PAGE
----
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Photo cedit @ Helen Murray

Interview: In conversation with Tom Fowler

Writer Tom Fowler on his new play, Hope Has A Happy Meal

Hope? Hope, is that you?”

Years and years ago, Hope disappeared. Now, she’s back. To find something she left behind.

But in the People’s Republic of Koka Kola – a world of dwindling resources, corruption and corporate giants – what happens to Hope?

Writer Tom Fowler talks about his play, which is described as a surreal and frenetic quest through a hyper-capitalist country.

Tom Fowler at rehearsals

How would you describe Hope has a Happy Meal?

Hope has a Happy Meal is a magical realist fairy tale about a woman called Hope returning to the People’s Republic of Koka Kola to find the family she left behind twenty-four years ago.  In other words, the play is an allegorical quest story about ‘hope’ trying to come back.  

What compelled you to write it?

I came up with the title and premise in 2016 when participating in a writers’ group at the Royal Court that was led by Alice Birch.  At the time Britain had recently voted to leave the EU, Donald Trump had just been elected president of the US and so, as a result, I heard a lot of people talk about hope as if it had just disappeared overnight.  It was from this that I conceived the idea of writing about a woman called Hope trying to come home.  

What has the writing process been like?

The process of writing this play has been hard and long, partly because this is my first big, full-length play but also because in 2016, when I first conceived of the play, I was still early in my politicization.  So writing this play has been the process of developing the story and the characters but also the process of me educating myself and, ultimately, becoming more confidently socialist.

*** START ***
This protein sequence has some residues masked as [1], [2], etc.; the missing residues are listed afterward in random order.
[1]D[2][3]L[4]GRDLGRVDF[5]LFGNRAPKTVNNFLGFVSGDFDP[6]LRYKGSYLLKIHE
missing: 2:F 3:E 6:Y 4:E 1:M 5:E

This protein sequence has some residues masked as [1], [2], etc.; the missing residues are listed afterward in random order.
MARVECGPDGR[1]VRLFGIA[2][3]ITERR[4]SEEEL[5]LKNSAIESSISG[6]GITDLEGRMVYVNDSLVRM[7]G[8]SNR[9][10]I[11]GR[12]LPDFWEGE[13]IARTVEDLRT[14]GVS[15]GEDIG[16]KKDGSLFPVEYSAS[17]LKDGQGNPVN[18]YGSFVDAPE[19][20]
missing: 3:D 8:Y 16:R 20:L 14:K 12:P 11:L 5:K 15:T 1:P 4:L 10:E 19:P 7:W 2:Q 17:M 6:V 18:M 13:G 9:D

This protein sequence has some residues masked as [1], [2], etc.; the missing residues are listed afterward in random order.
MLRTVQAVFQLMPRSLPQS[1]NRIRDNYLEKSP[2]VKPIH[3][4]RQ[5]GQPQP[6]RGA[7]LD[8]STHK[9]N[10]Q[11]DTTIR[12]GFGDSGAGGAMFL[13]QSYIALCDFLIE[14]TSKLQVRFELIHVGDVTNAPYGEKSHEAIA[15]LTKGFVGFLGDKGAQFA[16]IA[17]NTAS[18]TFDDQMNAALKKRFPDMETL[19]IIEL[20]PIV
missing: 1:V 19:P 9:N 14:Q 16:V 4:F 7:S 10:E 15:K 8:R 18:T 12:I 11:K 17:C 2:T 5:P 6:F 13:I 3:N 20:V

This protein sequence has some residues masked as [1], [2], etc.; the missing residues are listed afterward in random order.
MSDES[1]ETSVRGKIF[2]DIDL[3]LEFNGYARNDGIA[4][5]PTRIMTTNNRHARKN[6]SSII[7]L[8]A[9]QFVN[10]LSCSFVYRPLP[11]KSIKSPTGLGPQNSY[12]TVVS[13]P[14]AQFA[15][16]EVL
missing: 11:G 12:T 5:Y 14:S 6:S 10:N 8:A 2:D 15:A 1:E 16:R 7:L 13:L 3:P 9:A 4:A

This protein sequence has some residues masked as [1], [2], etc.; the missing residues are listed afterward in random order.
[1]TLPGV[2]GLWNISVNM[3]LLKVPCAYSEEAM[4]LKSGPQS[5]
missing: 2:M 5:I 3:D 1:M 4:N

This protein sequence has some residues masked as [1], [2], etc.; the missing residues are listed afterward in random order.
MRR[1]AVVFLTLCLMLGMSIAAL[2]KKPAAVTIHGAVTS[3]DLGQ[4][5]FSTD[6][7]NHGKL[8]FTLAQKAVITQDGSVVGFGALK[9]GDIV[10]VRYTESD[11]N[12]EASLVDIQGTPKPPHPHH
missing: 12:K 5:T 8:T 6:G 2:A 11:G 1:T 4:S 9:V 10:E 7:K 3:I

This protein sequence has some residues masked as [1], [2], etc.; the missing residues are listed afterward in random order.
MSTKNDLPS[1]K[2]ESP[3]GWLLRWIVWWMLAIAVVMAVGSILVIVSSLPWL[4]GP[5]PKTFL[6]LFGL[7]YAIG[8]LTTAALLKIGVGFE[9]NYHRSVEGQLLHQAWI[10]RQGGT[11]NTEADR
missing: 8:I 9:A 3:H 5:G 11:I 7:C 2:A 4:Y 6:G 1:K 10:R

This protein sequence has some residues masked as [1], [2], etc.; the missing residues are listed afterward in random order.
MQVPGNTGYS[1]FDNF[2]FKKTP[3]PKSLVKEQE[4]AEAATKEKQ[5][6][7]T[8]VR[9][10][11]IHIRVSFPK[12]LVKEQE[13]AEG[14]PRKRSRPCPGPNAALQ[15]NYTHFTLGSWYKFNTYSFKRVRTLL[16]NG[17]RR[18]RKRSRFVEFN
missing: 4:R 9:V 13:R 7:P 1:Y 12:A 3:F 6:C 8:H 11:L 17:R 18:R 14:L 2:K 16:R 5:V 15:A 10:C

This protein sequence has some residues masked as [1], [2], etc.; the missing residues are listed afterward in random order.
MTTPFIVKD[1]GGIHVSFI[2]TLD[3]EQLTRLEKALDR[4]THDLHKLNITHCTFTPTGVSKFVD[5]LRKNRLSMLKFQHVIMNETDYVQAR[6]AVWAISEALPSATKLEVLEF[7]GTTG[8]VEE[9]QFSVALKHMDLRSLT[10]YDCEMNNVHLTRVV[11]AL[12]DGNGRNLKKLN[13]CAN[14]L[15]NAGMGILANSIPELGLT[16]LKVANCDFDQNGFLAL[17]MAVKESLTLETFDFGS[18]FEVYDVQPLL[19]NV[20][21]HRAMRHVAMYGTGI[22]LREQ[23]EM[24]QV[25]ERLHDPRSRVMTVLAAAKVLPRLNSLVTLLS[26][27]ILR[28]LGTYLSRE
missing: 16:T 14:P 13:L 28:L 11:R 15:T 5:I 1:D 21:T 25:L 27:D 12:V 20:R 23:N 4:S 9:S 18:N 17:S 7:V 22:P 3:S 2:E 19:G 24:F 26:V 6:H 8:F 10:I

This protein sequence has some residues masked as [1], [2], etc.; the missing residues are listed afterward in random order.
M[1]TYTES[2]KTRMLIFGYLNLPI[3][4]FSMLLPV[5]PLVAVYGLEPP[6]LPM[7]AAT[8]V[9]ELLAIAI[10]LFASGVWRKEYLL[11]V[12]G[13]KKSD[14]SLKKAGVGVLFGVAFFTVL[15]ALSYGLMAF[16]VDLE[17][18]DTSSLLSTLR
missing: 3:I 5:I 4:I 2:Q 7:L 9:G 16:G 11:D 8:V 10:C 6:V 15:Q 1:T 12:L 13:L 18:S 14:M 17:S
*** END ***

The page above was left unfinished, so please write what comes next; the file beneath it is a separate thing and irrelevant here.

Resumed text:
How does ‘hope’ function in the narrative? Is this a hopeful play?

Over the last five years I feel like people on the left across the country have felt the experience of having hope and then losing it, and I wanted the play to reflect that.  So ‘hope’ is shown to be beautiful and powerful but unreliable.  It can lift you up but then tear you down just as easily.

How have rehearsals been?

Rehearsals have been great.  Lucy Morrison has been reading and noting drafts of the play since the very beginning of the process, and also directed the short piece I wrote for the Royal Court’s Living Newspaper project, so there’s lots of trust there.  Plus the cast and creative team are all brilliant – I feel very lucky.

Would you say that Hope has a Happy Meal is timeless, or rather more firmly rooted in right now?

I would say the play is firmly rooted in now and the politics of the last five years, but by it being set in the People’s Republic of Koka Kola (rather than Britain) there’s a detachment that hopefully makes it feel a little more universal.

What does it mean to you to have your play on at the Royal Court?

Since learning about the Royal Court, and discovering some of the incredible writers and plays that started here, having my first professional production be here has always been a goal.  So yeah, it’s amazing and I’m very excited to finally share the play.

Our thanks to Tom and Royal Court for sharing this interview with us.

Hope Has A Happy Meal is playing at Royal Court until 8 July. Further information and bookings can be found here.

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